So let's get it out of the way -- Houellebecq is impolite, strident, sometimes showily cruel, and determined to offend. "Repetitive, one-sided, subtle as a jackhammer," Michael Harris wrote in an admiring review of "The Elementary Particles" in the Los Angeles Times, and he's not wrong. There are moments in "Platform" as well where you wish some editor had told Houellebecq that he simply didn't have to work so hard to jolt us. He has to tell us that an old man who dies from a blow to the head has his brains spill over a concrete floor. When one character escapes death after being gang-raped, Houellebecq makes sure to include a description of the rapists' usual method of killing their victims. A business meeting in an office complex sealed off from the dangerous neighborhood outside coincides with the murder of an old lady by a street gang. The narrator masturbates at a peep show while he imagines the fat, stupid (his description) intern who works in his office gorging chocolate cake at a patisserie. Like Houellebecq's tirades against American and British pop literature (which are nonetheless frequently hilarious), these scenes are cheap examples of "epater le bourgeoisie," and they are easy to discount.

The rest of "Platform" is not so easily discounted. Some critics have said that Houellebecq has written a novel of ideas -- a reliable way to scare off potential readers if ever there was one. What he has written is a novel of provocations -- sexual, cultural, political, racial. And even if you find half of them too simple, even when the philosophizing and theorizing that attend them grow tiresome, they have a hard rational core that demands they at least be grappled with. (It doesn't hurt that "Platform," written in a casual, conversational style, reads like a shot.)

Houellebecq opens with a deliberate echo of the opening of Camus's "The Stranger" ("Maman died today"): "Father died today." The narrator, like the author, is named Michel. He's a 40-something civil servant, working in a government bureau that funds cultural events. A loner, alienated but not dead to the world, he is almost comically typical of French heroes, unable to feel passion in his work or his life. He takes care of his sexual urges at peep shows or in unsatisfying encounters with prostitutes. The death of his father affords him a sudden financial windfall and he rouses himself from his lethargy to embark on a tour of Bangkok. There he meets Valérie, whom he's attracted to but whom he does not take up with until after the tour, when they are both back in Paris.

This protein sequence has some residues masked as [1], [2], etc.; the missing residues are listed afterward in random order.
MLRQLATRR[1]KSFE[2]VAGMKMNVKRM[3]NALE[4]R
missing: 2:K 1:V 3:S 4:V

It seems especially hard for Houellebecq's critics to credit him with writing a love story, but nonetheless that's what the relationship between Michel and Valérie is. The primary objection seems to be that the relationship is based on the couple's sexual chemistry, and some critics have found the fact that Valérie is bisexual, adventurous and enthusiastic makes her little more than a male fantasy. There may be an element of truth to that (what straight man wouldn't want a woman like that?). But what seems foreign to Houellebecq's critics is not just the idea that a woman's sexual appetite can equal a man's (which is just the old Victorian notion of a woman's proper lack of interest in sex done up in new feminist garb), but that a relationship can sustain itself if the sex is good. If that's true for people who don't get along out of bed, why shouldn't it be true for people who do?

The critical comments on the sex scenes in "Platform" -- Alex Webb: "[the] adolescent quality to the frequent descriptions of sex in the book"; James Buchan: "the incontinent love of sexual description"; Lee Henderson in the Toronto Globe & Mail: "almost rigourously cliched sex scenes"; Toby Clements in the Telegraph: "pornographic" -- are much more revealing of the critics than of Houellebecq. They employ "pornographic" in the frequent and lazy manner used to dismiss the explicit. Webb inadvertently betrays the prejudice of the critics when he refers to the "adolescent" quality of the sex. Sex, it still seems, is the one major area of human experience considered unworthy of intellectual respect, as if we should all live entirely in our heads instead of equally in our bodies. And if we acknowledge that we have penises or vaginas that get hard or moist, we've immediately marked ourselves as unworthy of adult consideration. (How, you wonder, do these critics read Lawrence?)

Houellebecq gives the lie to these charges. For writers who are out only to shock, sex is the easiest route to the sordid. What strikes you about the sex in "Platform" is how tender it is. Michel and Valérie take pleasure in each other and enjoy giving it. Houellebecq is not coy about what that pleasure consists of. He writes about enjoying each other's smells and secretions. In the book's view, Westerners have become alienated from their own bodies, and when reviewers claim shock at lovers who enjoy the taste of their partner's vagina or sperm, or the look on their partner's face when he or she is on the brink of orgasm, they are inadvertently affirming Houellebecq's view. Even when Michel and Valérie involve other partners -- when Valérie invites a chambermaid to join them on holiday, or when they visit a swing club and spend the night having sex with an attractive couple they meet -- Houellebecq doesn't use the sex as an example of decadence or spiritual corruption. The frequency of the sex in "Platform" is true to the burst of erotic energy that accompanies the beginning of any relationship. And it's worth noting that Michel imagines he can be happy with Valérie even when their sexual life has ebbed.